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Chest. 2013 May;143(5 Suppl):e341S-e368S. doi: 10.1378/chest.12-2361.

Treatment of stage IV non-small cell lung cancer: Diagnosis and management of lung cancer, 3rd ed: American College of Chest Physicians evidence-based clinical practice guidelines.

Author information

1
Division of Hematology/Oncology, University of Pittsburgh, Pittsburgh, PA. Electronic address: socinskima@upmc.edu.
2
Perelman Center for Advanced Medicine, Philadelphia, PA.
3
Yale Cancer Center, New Haven, CT.
4
NorthShore University HealthSystem, Evanston Hospital, Evanston, IL.
5
Massachusetts General Hospital, Boston, MA.
6
The EvidenceDoc, LLC, St. Louis, MO.
7
University of North Carolina at Chapel Hill, Chapel Hill, NC.

Abstract

BACKGROUND:

Stage IV non-small cell lung cancer (NSCLC) is a treatable, but not curable, clinical entity in patients given the diagnosis at a time when their performance status (PS) remains good.

METHODS:

A systematic literature review was performed to update the previous edition of the American College of Chest Physicians Lung Cancer Guidelines.

RESULTS:

The use of pemetrexed should be restricted to patients with nonsquamous histology. Similarly, bevacizumab in combination with chemotherapy (and as continuation maintenance) should be restricted to patients with nonsquamous histology and an Eastern Cooperative Oncology Group (ECOG) PS of 0 to 1; however, the data now suggest it is safe to use in those patients with treated and controlled brain metastases. Data at this time are insufficient regarding the safety of bevacizumab in patients receiving therapeutic anticoagulation who have an ECOG PS of 2. The role of cetuximab added to chemotherapy remains uncertain and its routine use cannot be recommended. Epidermal growth factor receptor (EGFR) tyrosine kinase inhibitors as first-line therapy are the recommended treatment of those patients identified as having an EGFR mutation. The use of maintenance therapy with either pemetrexed or erlotinib should be considered after four cycles of first-line therapy in those patients without evidence of disease progression. The use of second- and third-line therapy in stage IV NSCLC is recommended in those patients retaining a good PS; however, the benefit of therapy beyond the third-line setting has not been demonstrated. In the elderly and in patients with a poor PS, the use of two-drug, platinum-based regimens is preferred. Palliative care should be initiated early in the course of therapy for stage IV NSCLC.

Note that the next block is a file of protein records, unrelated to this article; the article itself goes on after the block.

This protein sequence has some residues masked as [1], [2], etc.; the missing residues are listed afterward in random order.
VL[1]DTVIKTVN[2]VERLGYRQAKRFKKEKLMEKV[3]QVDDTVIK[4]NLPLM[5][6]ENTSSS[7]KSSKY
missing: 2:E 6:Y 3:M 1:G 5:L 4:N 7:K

CONCLUSIONS:

Significant advances continue to be made, and the treatment of stage IV NSCLC has become nuanced and specific for particular histologic subtypes and clinical patient characteristics and according to the presence of specific genetic mutations.

PMID:
23649446
PMCID:
PMC4694611
DOI:
10.1378/chest.12-2361
[Indexed for MEDLINE]
Free PMC Article

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